HomeAnimal RescueWhy do some women devote their lives to saving cats?


Why do some women devote their lives to saving cats? — 12 Comments

  1. I’m not sure why I’m drawn to rescue, but it must have been from childhood. I’ve always had an empathy towards the vulnerable, whether human or animal. I didn’t learn this from my struggling parents. Although I do recall that my mother always made a sandwich for the homeless “bums” who knocked on our door. They would wait outside on the steps, and I would bring it to them. It felt good to give, even though we ourselves had very little.

    However, when we decided to get a dog for our two children, I didn’t consider a rescue dog, because I wanted to raise the dog from puppyhood to avoid issues that might come up from their past. Other than that first dog, all the rest have been shelter or stray cats.

  2. Very nice article and thought provoking.

    I can only guess why this has been a lifelong passion, why I have blown off relationships, and why I have such a drive to save.

    I grew up in a very happy but large (5 siblings) family. We were financially fair, but my family had a serious urge to always help the less fortunate, be it animal or human. That caused a financial struggle at times. I won’t bore everyone by repeating the long description of Herb, the homeless bum, who lived with us almost 2 years or the countless stray animals that were taken home from the side of the road.

    But, I think all is relevant as to why I am who I am. I grew up with the expectation that the less advantaged need our help and that we have an obligation.

    My choice of cats, as a child, came about because I sought privacy and solace in the woods, away from the chaos of such a large family. That’s where I found most of my cats and where I go today. As a little girl (7-8), I learned that the expectations of me were far less with any cat than with any human, that a cat will love me “no matter what”, and that they will give me more than I could ever give to them.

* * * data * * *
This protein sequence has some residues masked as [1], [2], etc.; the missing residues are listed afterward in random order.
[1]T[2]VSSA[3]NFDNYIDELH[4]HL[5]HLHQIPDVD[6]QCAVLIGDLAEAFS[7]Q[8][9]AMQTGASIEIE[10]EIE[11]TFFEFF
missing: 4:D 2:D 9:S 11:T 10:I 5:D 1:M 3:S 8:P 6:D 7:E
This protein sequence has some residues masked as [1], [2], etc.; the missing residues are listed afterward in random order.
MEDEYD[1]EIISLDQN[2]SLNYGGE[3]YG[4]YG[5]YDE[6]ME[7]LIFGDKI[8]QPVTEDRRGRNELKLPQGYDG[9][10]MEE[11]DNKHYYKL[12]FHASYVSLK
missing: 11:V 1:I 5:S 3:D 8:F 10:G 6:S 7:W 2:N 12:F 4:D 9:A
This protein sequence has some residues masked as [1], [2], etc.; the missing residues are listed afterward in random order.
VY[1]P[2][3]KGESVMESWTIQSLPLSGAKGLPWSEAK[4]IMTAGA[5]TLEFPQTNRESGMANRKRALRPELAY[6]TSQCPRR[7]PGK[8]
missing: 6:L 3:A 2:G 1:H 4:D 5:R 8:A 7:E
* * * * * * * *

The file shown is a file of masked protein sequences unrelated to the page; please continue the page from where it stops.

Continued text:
• Dee, your reasons are to be expect based upon your early life experiences. They are a classic example really. There are variations on the reasons (usually early life experiences) but at root there is a connect and a sensitivity towards the vulnerable and needy which some women respond to wholeheartedly and for life.

      Thanks for sharing so honestly.

  3. I’ve come to know myself as a “rescuer”, and that includes anyone on my path that needs help that I’m able to give.

    I’ve been helping a mentally ill man for 24 years, because he happened to cross my path, and has the same illness my brother had, who committed suicide. His family is also mentally ill, so he has no sane person in his life other than me.

    I’ve rescued and tamed feral cats, but actually just a few, over my lifetime. I could never see myself actually hoarding a number of cats. Usually I rescue them from their immediate circumstances, then take them to a shelter.

    The kitty I have now, was a feral, and although I wouldn’t have selected her if I’d had a choice, it was really a rescue operation to save her from euthanasia. I had fed her as a feral, so we had some history, before I surrendered her to be neutered and put up for adoption. Because of her shyness, they deemed her un-adoptable, and slated her for euthanasia.

    Even though my landlady had said “no animals”, I begged her to let me rescue this kitty, and she relented. That was 3 years ago, and Mitzy has come around, and is no longer the shy, timid kitty from the streets. She and I are very bonded.

    Since I have no intimate relationship at this time, and probably won’t again, at my age, she provides warmth and companionship that satisfies my heart.

    Today, there was a tiny dog wandering around my house, and I tried to get him, but he ran away. I’d never seen him before, but I had to let him go. I hope some kind soul helps him find his home. He was so small and thin, and I wanted to help him, but I couldn’t.

    • Do you know what drives you to be a rescuer? You obviously have a tender heart towards animals that need help. Were you taught it or did you feel you needed rescuing? I think this is why I have a tender heart towards animals.

  4. I think one reason is simply women live longer than men in general, there are more of them around to look after cats! 🙂

  5. Scientific studies have shown time and time again that cats are more than just good pets. They are extremely therapeutic,They lower blood pressure, improve bone density in women and the cat’s purr is healthy for the heart, lowers blood pressure, decrease’s stress ect. – See more at: (deleted as requested by Eva after being read!).

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